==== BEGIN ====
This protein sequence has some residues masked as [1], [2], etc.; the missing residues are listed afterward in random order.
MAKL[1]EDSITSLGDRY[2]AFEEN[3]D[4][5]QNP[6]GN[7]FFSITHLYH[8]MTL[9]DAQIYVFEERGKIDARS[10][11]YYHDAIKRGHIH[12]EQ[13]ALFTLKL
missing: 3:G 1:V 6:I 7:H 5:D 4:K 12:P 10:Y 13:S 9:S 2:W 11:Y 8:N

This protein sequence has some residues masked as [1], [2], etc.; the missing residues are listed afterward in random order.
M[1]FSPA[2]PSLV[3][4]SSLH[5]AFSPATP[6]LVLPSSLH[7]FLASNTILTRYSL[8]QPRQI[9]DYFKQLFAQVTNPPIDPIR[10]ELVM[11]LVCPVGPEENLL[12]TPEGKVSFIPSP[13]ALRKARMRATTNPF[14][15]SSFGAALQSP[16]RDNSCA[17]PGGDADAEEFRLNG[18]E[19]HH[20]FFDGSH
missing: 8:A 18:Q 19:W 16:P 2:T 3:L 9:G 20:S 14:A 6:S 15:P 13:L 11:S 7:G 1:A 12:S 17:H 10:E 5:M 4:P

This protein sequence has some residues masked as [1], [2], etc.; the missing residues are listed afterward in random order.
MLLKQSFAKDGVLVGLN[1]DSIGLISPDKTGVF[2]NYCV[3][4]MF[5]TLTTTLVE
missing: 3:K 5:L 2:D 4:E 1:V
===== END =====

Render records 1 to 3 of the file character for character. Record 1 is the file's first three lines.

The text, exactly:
This protein sequence has some residues masked as [1], [2], etc.; the missing residues are listed afterward in random order.
MAKL[1]EDSITSLGDRY[2]AFEEN[3]D[4][5]QNP[6]GN[7]FFSITHLYH[8]MTL[9]DAQIYVFEERGKIDARS[10][11]YYHDAIKRGHIH[12]EQ[13]ALFTLKL
missing: 3:G 1:V 6:I 7:H 5:D 4:K 12:P 10:Y 13:S 9:S 2:W 11:Y 8:N

This protein sequence has some residues masked as [1], [2], etc.; the missing residues are listed afterward in random order.
M[1]FSPA[2]PSLV[3][4]SSLH[5]AFSPATP[6]LVLPSSLH[7]FLASNTILTRYSL[8]QPRQI[9]DYFKQLFAQVTNPPIDPIR[10]ELVM[11]LVCPVGPEENLL[12]TPEGKVSFIPSP[13]ALRKARMRATTNPF[14][15]SSFGAALQSP[16]RDNSCA[17]PGGDADAEEFRLNG[18]E[19]HH[20]FFDGSH
missing: 8:A 18:Q 19:W 16:P 2:T 3:L 9:G 20:S 14:A 6:S 15:P 13:L 11:S 7:G 1:A 12:S 17:H 10:E 5:M 4:P

This protein sequence has some residues masked as [1], [2], etc.; the missing residues are listed afterward in random order.
MLLKQSFAKDGVLVGLN[1]DSIGLISPDKTGVF[2]NYCV[3][4]MF[5]TLTTTLVE
missing: 3:K 5:L 2:D 4:E 1:V